Just a little question on orbits.

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Hi all,

Why is it that the planets in our solar system seem to orbit relatively in the same plane? ( or is it a misconception ?)

Why can't our planets orbit like this :

http://www.steve.gb.com/images/science/planetary.png" [Broken]

Thx.
 
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DaveC426913

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Because of the initial conditions under which the solar system was formed. The planets accreted from a rotating disk of dust and gas. This is also why they all orbit in the same direction.
 
389
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So it is not possible to have planets orbiting in such a fashion as shown in the picture i linked?
 

DaveC426913

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So it is not possible to have planets orbiting in such a fashion as shown in the picture i linked?
I cannot access the picture you've linked to, so I can't see it.

Nonetheless:

It IS theoretically possible, it just doesn't happen very much, and is unstable, so doesn't last very long, so even more rare to see.

Thing is, the system still starts off as a disc. It can't start off with planets going every which way - for several reasons. One: if an object were way off in a polar orbit it, could never accrete mass - it would never grow. Two: these orbits are very unstable. The overwhelming mass from the accretion disc will either draw it in to the plane or will cause it to plunge into the star.

What can happen though is, a planet can get knocked out of its orbit by another object - either a close pass or collision, and finds itself in an eccentric orbit. Pluto is 17 degrees off the orbital plane.

But you won't get a system with full-sized planets orbiting in multiple planes in the same system, no.
 
389
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hmm....... thx for the help
 

DaveC426913

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I'd still like to see that pic if you get it working.
 
389
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i don't have a problem accessing the picture actually. Anyway it is just a structure of an atom. (the conventional one, with electrons orbiting in dif. planes. Trying the illustrate my point with the structure of an atom.)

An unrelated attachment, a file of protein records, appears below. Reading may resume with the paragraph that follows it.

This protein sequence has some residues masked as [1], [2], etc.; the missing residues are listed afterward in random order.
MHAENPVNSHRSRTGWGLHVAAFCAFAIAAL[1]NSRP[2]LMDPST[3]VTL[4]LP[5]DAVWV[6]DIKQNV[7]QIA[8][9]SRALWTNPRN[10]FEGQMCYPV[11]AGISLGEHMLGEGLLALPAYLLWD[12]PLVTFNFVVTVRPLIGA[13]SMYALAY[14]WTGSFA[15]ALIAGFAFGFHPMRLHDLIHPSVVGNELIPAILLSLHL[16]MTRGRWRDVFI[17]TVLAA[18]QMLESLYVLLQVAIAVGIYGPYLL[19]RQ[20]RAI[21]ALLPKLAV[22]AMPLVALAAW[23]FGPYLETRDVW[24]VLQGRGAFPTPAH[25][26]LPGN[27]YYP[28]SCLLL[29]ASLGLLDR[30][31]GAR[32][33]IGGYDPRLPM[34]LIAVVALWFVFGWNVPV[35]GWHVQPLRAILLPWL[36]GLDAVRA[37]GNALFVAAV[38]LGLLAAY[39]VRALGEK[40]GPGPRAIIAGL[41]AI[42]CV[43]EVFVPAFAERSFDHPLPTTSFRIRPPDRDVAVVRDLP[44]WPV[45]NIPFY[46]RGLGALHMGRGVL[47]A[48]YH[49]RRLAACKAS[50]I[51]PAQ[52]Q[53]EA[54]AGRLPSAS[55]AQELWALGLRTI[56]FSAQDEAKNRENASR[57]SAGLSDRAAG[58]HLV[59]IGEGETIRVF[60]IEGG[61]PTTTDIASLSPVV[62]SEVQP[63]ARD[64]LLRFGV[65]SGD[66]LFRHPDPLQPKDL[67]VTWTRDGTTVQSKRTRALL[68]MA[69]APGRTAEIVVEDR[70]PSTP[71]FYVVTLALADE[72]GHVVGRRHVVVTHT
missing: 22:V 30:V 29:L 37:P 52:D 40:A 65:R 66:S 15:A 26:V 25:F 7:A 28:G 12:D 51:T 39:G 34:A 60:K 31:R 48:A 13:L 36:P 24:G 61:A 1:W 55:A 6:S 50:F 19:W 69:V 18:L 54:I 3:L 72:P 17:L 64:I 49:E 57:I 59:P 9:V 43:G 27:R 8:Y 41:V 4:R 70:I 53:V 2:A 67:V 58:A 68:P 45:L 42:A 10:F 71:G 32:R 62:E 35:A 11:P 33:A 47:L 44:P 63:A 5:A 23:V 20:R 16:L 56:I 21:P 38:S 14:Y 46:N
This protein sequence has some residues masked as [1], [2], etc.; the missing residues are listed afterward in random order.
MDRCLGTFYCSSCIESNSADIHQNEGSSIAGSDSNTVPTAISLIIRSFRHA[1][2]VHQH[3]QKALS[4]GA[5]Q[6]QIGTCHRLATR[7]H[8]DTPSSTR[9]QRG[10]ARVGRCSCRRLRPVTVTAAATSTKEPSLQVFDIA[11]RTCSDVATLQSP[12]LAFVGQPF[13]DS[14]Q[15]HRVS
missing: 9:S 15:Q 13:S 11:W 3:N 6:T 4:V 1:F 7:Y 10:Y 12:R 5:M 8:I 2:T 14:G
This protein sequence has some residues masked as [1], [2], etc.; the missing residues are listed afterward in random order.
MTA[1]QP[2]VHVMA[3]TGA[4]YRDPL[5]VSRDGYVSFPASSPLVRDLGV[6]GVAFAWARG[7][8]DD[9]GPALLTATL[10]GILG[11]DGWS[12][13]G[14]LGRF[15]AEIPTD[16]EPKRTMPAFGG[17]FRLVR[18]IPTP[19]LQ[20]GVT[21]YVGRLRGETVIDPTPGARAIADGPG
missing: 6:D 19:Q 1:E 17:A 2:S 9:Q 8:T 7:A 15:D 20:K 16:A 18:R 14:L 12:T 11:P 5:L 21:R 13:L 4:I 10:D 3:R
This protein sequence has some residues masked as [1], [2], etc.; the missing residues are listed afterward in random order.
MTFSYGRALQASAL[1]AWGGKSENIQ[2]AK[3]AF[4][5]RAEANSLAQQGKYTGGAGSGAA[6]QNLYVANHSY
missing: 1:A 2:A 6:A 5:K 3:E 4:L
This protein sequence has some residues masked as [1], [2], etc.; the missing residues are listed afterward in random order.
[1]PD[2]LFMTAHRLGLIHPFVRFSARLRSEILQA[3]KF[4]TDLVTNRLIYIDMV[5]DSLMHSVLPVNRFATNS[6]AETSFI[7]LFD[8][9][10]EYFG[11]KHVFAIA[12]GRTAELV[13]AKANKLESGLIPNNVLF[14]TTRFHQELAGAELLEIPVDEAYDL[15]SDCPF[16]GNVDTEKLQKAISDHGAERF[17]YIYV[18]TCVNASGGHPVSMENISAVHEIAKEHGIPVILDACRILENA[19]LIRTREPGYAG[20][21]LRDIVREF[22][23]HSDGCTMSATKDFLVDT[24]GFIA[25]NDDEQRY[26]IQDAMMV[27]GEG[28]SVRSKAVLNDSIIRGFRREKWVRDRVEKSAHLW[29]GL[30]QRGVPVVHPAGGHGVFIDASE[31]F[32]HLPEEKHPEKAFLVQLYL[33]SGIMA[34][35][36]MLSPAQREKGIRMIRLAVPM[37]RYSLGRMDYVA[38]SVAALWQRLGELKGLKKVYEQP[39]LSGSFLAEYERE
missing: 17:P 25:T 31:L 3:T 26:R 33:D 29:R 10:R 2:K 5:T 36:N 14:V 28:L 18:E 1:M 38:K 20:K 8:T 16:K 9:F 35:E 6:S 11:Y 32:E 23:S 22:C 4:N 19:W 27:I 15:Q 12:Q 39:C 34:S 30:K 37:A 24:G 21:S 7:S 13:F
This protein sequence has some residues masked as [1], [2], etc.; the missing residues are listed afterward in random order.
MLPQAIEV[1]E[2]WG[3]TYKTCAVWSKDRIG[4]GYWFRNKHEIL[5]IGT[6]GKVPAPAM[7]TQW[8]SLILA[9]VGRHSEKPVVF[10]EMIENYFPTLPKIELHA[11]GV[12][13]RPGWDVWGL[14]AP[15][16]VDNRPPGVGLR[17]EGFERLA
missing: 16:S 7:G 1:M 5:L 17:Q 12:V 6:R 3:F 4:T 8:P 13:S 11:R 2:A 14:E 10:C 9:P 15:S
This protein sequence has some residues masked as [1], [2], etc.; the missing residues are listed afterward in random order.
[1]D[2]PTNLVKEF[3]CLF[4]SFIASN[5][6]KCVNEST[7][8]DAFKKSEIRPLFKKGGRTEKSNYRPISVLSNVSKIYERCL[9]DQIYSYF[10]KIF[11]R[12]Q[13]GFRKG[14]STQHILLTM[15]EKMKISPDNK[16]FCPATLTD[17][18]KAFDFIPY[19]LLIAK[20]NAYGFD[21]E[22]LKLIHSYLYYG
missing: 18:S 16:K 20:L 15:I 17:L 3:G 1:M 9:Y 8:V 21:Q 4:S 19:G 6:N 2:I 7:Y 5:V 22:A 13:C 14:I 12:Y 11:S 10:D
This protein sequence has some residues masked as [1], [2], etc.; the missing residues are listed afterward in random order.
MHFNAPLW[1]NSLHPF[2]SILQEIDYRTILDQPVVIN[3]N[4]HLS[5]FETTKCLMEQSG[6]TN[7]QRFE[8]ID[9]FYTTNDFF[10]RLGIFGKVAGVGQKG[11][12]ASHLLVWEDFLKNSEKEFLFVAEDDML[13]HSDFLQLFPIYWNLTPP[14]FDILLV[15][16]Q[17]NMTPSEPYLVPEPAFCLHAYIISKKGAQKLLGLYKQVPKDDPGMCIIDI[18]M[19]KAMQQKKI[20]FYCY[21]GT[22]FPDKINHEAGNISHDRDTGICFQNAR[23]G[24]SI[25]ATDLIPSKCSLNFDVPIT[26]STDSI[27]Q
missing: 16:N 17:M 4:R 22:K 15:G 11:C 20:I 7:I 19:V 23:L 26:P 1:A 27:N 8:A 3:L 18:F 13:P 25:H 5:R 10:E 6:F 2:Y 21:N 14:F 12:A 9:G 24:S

SpaceTiger

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i don't have a problem accessing the picture actually.
The error message is 403 (Forbidden), so since you posted it, it's not too surprising you can access it. Try submitting it as an attachment.
 
Because of the initial conditions under which the solar system was formed. The planets accreted from a rotating disk of dust and gas. This is also why they all orbit in the same direction.
Doesn't venus orbit the opposite direction.... or is that the rotation of it's axis?
 

Phobos

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Just to add to DaveC426913's explanation...
The original cloud of material was not a disk, but as it collapsed, it spun faster and material was spread out in a plane perpendicular to the axis of rotation (conservation of angular momentum)...thus forming the protoplanetary disk which aggregated (gravitationally) into the planets all orbiting the central sun in the same direction (since the whole disk was rotating that way to begin with).

Doesn't venus orbit the opposite direction.... or is that the rotation of it's axis?
It's rotation (on its axis) is retrograde (opposite direction of its orbit). Not sure why...perhaps a large-scale collosion early in its formational history?

Delzac said:
Anyway it is just a structure of an atom. (the conventional one, with electrons orbiting in dif. planes. Trying the illustrate my point with the structure of an atom.)
Note that electrons don't actually orbit that way (see quantum mechanics).
 

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